The Ireland-based Internet betting site TradeSports.com put the odds that Mr. Davis will be in office by the end of September at about 35 percent as of yesterday, Reuters news agency reports.

The odds on the site are set through an online futures market based on bets being placed by both sides.

Those who believe Mr. Davis will still be in office at the end of the year stood to win $6 for every $4 wagered. Those betting against Mr. Davis — selling the contract short — would win $3.10 if he is out of office, or lose $6.90 if he bucks the odds and keeps his job.

Please come home

Texas Gov. Rick Perry yesterday called on Senate Democrats to end their quorum-busting walkout and return to the Capitol, his strongest plea to the absent lawmakers since they fled the state amid a heated redistricting dispute.

“Texans elected you to cast your vote in Austin, so come on back and go to work,” Mr. Perry said.

The 11 Democrats bolted for New Mexico on Monday to protest a Republican plan to redraw Texas’ congressional districts. The Democrats hold a 17-15 advantage, but Republicans say that does not reflect the state’s increasingly Republican voting patterns.

When asked why he didn’t drop redistricting from the agenda this session so that the Democrats would come back and address other issues such as spending and health care, Mr. Perry said, “That’s like negotiating for hostages.”

Wooing Cuban-Americans

Sen. Joe Lieberman, Connecticut Democrat, who hopes to woo traditionally Republican Cuban-American voters next year if he is his party’s nominee for president, assailed President Bush on Tuesday for an “abandonment of American values” in sending 12 Cuban boaters back to the island last week to serve prison time, the Miami Herald reports.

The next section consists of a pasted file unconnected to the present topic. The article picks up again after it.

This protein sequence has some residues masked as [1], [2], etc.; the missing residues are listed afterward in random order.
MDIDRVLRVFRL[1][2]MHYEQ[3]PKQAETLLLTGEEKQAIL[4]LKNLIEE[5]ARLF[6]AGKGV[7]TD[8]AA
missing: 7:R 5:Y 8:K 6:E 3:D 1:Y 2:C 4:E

Mr. Lieberman’s attack, delivered during a news conference sandwiched between South Florida fund-raisers, marked the first push by a Democratic candidate for president to capitalize on a political rift within the Cuban exile community that has emerged in the days since the 12 boaters were sent back to Cuba, reporter Peter Wallsten writes.

A son in trouble

The son of Rep. Nick J. Rahall II, West Virginia Democrat, has been charged with driving under the influence and arraigned on felony fugitive-from-justice warrants from Fairfax County.

Nick Jo Rahall III, 26, of Beckley, W.Va., and McLean, was charged with second-degree DUI after crashing a 1996 Nissan Pathfinder at about 3 a.m. last Friday on the West Virginia Turnpike in Mercer County, the Bluefield Daily Telegraph reports.

After Mr. Rahall was treated and released from a hospital, police charged him with DUI and discovered that he was wanted in Fairfax County on charges of breaking and entering and robbery.

“Thank God nobody else was hurt,” the congressman said last week in a statement. “I love my son and will continue to do all I can to help him overcome this battle he has been fighting for years. My son needs his family, everyone’s prayers and God’s help during this difficult and private time.”

Eyes on the prize

Sen. John Kerry’s advisers are working on a contest to build support for his presidential campaign, and they are offering a day with the Massachusetts Democrat as the prize.

Details are still being worked out, but the contest has started being promoted at his Web site, www.johnkerry.com, the Associated Press reports.

The promotion includes a photo of the Massachusetts senator at a campaign stop, his arm around a blackened silhouette. Text over the photo reads, “This could be YOU!”

Kerry spokesman Robert Gibbs said the contest will be announced in the next few days. It will focus on grass-roots organizing and small-dollar fund raising, with the winner getting the chance to accompany Mr. Kerry on the campaign trail in Iowa or New Hampshire.

Jennifer Harper can be reached at 202/636-3085 or [email protected]